Everybody knows the Falcons don’t NEED a wide receiver. It’s the furthest thing from a necessity, but we’ve seen this organization overlook that in the past when they drafted Calvin Ridley. Of course, that was under Thomas Dimitroff, who was canned during the 2020 season and replaced by Terry Fontenot this offseason. They will not act similarly.
However, taking Ridley was Thomas Dimitroff drafting by the “best player available” method in its purest form, and its turned out to be one of his best first-round draft selections. One thing Terry Fontenot has made clear — the Falcons will be drafting the best players available, not for need. How can you talk about the best player available without discussing Heisman Trophy winner Devonta Smith?
Smith shocked many when he decided to forgo the 2020 NFL draft and return to Alabama for his senior season. He certainly wouldn’t have been regarded as highly as he is now, but there’s a good chance he would have been drafted inside the first round, along with his teammates Henry Ruggs and Jerry Jeudy. But that’s a decision he will never regret.
After the Crimson Tide fell short in 2020, several high profile juniors chose to return for their senior seasons, citing unfinished business. They had a point to prove, and they proved it, throttling everyone in their path behind their record-breaking offense, led by Devonta Smith.
Smith went on to catch 117 passes for 1,856 yards and a ridiculous 25 total touchdowns, running away with the Heisman Trophy, becoming the first wide receiver to do so since Desmond Howard in 1991.
Smith accomplished this by being extremely advanced in all areas of his game. His route tree is extensive, and he understands how to create separation. Once that happens, it’s over; Smith doesn’t drop anything. According to PFF, he has the lowest drop rate of any receiver over their college careers, and it’s not even close.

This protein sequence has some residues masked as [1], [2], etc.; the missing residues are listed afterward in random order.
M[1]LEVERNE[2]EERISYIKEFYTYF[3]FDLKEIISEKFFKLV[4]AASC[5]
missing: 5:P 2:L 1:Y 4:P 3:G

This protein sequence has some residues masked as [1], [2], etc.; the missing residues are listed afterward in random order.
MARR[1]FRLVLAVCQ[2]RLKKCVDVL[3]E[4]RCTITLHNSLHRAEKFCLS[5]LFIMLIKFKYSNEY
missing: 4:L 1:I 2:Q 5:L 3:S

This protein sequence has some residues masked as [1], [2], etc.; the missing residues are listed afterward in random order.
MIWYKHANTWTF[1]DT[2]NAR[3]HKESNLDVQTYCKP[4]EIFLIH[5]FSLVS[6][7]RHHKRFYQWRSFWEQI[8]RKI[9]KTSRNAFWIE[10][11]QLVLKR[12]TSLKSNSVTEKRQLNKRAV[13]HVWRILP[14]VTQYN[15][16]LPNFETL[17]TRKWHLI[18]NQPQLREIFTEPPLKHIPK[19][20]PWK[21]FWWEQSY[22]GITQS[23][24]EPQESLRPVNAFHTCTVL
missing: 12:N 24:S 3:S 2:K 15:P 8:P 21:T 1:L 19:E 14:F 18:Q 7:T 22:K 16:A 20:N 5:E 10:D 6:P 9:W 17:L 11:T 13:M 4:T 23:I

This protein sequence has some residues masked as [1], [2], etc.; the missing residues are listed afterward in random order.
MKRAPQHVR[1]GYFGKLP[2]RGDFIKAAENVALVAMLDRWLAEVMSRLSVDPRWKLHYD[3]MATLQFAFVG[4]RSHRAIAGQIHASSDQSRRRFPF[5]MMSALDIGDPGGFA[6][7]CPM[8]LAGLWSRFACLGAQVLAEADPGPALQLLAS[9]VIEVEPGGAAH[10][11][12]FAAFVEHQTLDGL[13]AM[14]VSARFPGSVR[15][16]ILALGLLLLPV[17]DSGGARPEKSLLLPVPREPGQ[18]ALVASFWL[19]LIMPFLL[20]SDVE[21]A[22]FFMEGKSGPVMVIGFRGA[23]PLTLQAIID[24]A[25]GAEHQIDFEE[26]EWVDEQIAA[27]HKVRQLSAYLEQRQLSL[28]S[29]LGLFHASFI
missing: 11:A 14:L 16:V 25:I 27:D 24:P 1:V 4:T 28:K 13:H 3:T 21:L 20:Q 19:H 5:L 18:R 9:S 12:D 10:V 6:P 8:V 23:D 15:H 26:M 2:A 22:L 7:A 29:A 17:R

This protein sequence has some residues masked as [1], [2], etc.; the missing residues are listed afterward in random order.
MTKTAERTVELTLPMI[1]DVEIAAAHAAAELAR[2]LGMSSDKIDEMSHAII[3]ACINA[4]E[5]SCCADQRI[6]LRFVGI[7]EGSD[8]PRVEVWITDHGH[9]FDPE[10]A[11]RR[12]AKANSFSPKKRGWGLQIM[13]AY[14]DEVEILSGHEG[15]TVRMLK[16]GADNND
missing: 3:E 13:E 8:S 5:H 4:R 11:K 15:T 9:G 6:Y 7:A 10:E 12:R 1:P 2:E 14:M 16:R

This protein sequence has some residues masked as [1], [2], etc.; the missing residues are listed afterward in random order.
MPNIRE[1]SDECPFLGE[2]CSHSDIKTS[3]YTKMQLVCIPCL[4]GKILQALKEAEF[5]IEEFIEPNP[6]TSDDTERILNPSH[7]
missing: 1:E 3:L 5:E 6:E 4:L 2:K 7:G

Speaking of those sticky hands, here is Smitty putting them to use, making arguably the catch of the year against LSU.
Derek Stingley Jr. has arguably been the best corner in college football over the last two seasons and will likely be a top-ten pick in the 2022 draft. Smith made him look inferior — not once, but twice.
Smith has long strides, and even though it doesn’t seem like he’s running that fast, he glides past defenders. Notre Dame and Ohio State found that out the hard way during the College Football Playoff. In six total quarters against the two teams, Smith tallied 19 receptions for 345 yards and six touchdowns. Trevor Lawrence and Mac Jones were deserving Heisman candidates, but those performances should have been enough to convince anyone that the award landed in the right hands.
As far as weaknesses, it doesn’t take a draft expert to point out the glaring one. Smith’s frame is not ideal; that’s a nice way of putting it. He’s 6’1″ and 170 pounds soaking wet. That’s not what the typical #1 wide receiver looks like in the NFL. But why it is something teams have to be wary of — as long as he can avoid injuries — his frame shouldn’t be a problem. Smith’s not a great blocker, but he plays far bigger than his size, and no team will be drafting him to block.
There’s little doubt in my mind that Devonta Smith will turn into a #1 receiver, but with the fourth overall pick, the question really is — is he the best receiver in the class? I would argue that Ja’Marr Chase and even Jaylen Waddle might be able to lay claim to this title.
Chase shares many similar attributes with Smith, except he’s 40 pounds heavier. He also put together just as good of a season as Smith’s in 2019, and he was 19-years-old. Smith is 22 — that’s quite a difference. However, you could also argue that Smith has four years of proof about just how great he is; Chase only has one.
Jaylen Waddle also belongs in this conversation because he’s a freak athlete that can affect the game in so many ways. We’ve seen what a receiver like Tyreek Hill can bring to an offense. Waddle has an opportunity to be that guy for whoever selects him.
There’s no question Smith would fit like a glove in Atlanta. Pairing him with Julio Jones and Calvin Ridley would be unstoppable in Arthur Smith’s offense. It would also allow the Falcons to make a tough decision down the road regarding Jones and Ridley. Jones will not be worth his contract at some point, and Ridley may command more than Terry Fontenot would like to pay a #2 receiver. It would surprise me if the Falcons took Smith fourth overall, but given Fontenot’s philosophy, it is a possibility.
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